Manufacturing support by the Government and its agencies is critical for the growth in the non-energy industry says president of the Trinidad and Tobago Manufacturers’ Association (TTMA)...
You are here
New standing order seeks to end cross-talk
The Prime Minister will have to answer questions for 30 minutes during the new session of Parliament, MPs will have less speaking time and there is to be less of the infamous cross-talk in the House from now on. Speaker Wade Mark announced this during yesterday’s opening of the fifth session of the Parliament. He was speaking about the new Standing Orders which will be in force from now after being changed by the Parliament for the first time since 1961.
Mark said Standing Order 26 pertains to prime ministers’ questions, to be held during the second sitting of the House each month, for not more than 30 minutes. Questions may be put to the prime minister on current matters of national importance or on the general performance of the government and government agencies.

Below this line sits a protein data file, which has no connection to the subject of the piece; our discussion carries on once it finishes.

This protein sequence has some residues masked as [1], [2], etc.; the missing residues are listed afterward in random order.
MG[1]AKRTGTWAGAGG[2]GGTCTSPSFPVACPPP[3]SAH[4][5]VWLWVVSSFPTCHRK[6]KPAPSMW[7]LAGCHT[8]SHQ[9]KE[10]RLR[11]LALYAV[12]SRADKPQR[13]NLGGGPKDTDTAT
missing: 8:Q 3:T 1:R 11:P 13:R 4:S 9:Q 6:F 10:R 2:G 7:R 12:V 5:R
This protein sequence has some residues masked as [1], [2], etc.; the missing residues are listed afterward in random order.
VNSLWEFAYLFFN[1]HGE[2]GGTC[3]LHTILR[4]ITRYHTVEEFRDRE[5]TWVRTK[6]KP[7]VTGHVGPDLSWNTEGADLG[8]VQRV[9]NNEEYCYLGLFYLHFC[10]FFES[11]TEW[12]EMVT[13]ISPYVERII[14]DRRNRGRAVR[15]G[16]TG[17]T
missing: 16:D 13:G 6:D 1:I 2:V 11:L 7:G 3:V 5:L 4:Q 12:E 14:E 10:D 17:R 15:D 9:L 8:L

He noted it also provides for a maximum speaking time of 45 minutes-30 minutes plus a 15-minute extension. It was formerly a total of 75 minutes. He said the onus is now on the MP speaking to request an extension of their time, either during their speech or immediately upon the expiration of their speaking time. Standing Order 48, on “Contents of Speeches,” encompasses many of the matters often raised, such as relevance and use of insulting language.
Standing Order 24 also allows for one member from each party in opposition to the government to ask a brief question only for elucidation on statements made by ministers. Standing Order 55 concerns disturbances of the proceedings, which now includes, along with tedious repetition, engaging in excessive cross-talk and conversing noisily.